Taylor Schilling’s interview with ‘Boston Common’ from back in 2014
From Boston Common
Taylor Schilling on Life Before ‘Orange is the New Black’
Golden Globe nominee and Boston native Taylor Schilling breaks out her prison coveralls for an even more suspenseful season of Orange is the New Black.
“The thing that is so exciting to me about this show is the arc that they’ve given Piper,” Schilling says. “She’s dancing really fast, trying to be who she thinks the world thinks she should be, but now she’s forced to look at what’s really happening inside of her.” That dance has been a thrill to watch, as Schilling believably two-steps from a wide-eyed ingénue to a come-hither seductress to a broken-down woman unleashing 13 episodes of rage on a born-again hillbilly.
Perhaps the reason that the show has never crumbled under over-the-top clichés is that Schilling really gets her character. “She makes a lot of sense to me. I always think there’s that negotiation between what you think you need to be for the outside world and what your own honest experience is,” Schilling says. “I certainly think I’m on that quest myself; I relate to that. She has to figure out how to play by her own rules. That’s an interesting journey people go on whether or not they’re in prison. That’s kind of what life is about.”
only took four months to be rewarded for following her instincts, when she landed the lead role in the NBC medical drama Mercy as the tough-cookie nurse Veronica Flanagan Callahan. “It was baptism by fire—such a wild experience. It was the first television show I had ever been in, and I was number-one on the call sheet and in most of the scenes,” she says. “I did not know what I was doing at all. But I’ve always had this thing where I just do it, I don’t even think. It was the same part of me that decided to go to New York or drop out of school or become an actor.”
That was 2012, and Schilling was a bit burned out, pining for a vacation. So she escaped up to her beloved grandmother’s house on an island in Maine, simply looking forward to decompressing over scallop dinners. But her agent was begging her to read the script for Orange is the New Black. Schilling was reluctant. “I really didn’t want to do television again,” she says, thinking back to the frantic, overwhelming shoot of Mercy. Still, she curled up on a hammock and paged through the script. “It was amazing,” she says. “I read it with my grandmother and I was like, This is really special. It was so cool to have my first experience with the script in Maine because I really, really love it there; it’s such a special place to me.”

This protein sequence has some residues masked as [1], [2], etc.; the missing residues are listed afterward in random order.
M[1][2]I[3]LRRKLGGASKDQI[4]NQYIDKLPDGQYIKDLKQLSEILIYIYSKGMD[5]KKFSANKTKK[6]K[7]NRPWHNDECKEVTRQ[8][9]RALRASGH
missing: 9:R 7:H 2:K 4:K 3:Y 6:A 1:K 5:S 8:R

Schilling doesn’t know when filming will commence for the third season, but she does know that she’s hoping to get back as often as she can to New Bedford, where her father now lives. “I love going there; it’s such a cool place,” she says. In an interesting art-imitating-life mash-up, her dad is currently working on the legal staff for the Department of Corrections, trying to redirect kids from prisons to various programs. “I’m in the Hollywood version of the prison system, and my dad really works with people who would be incarcerated,” she says. “He talks about how the show has brought more awareness to the population he works with, and more respect for those kids. He loves the show.” And so, of course, do we.
Full interview at the source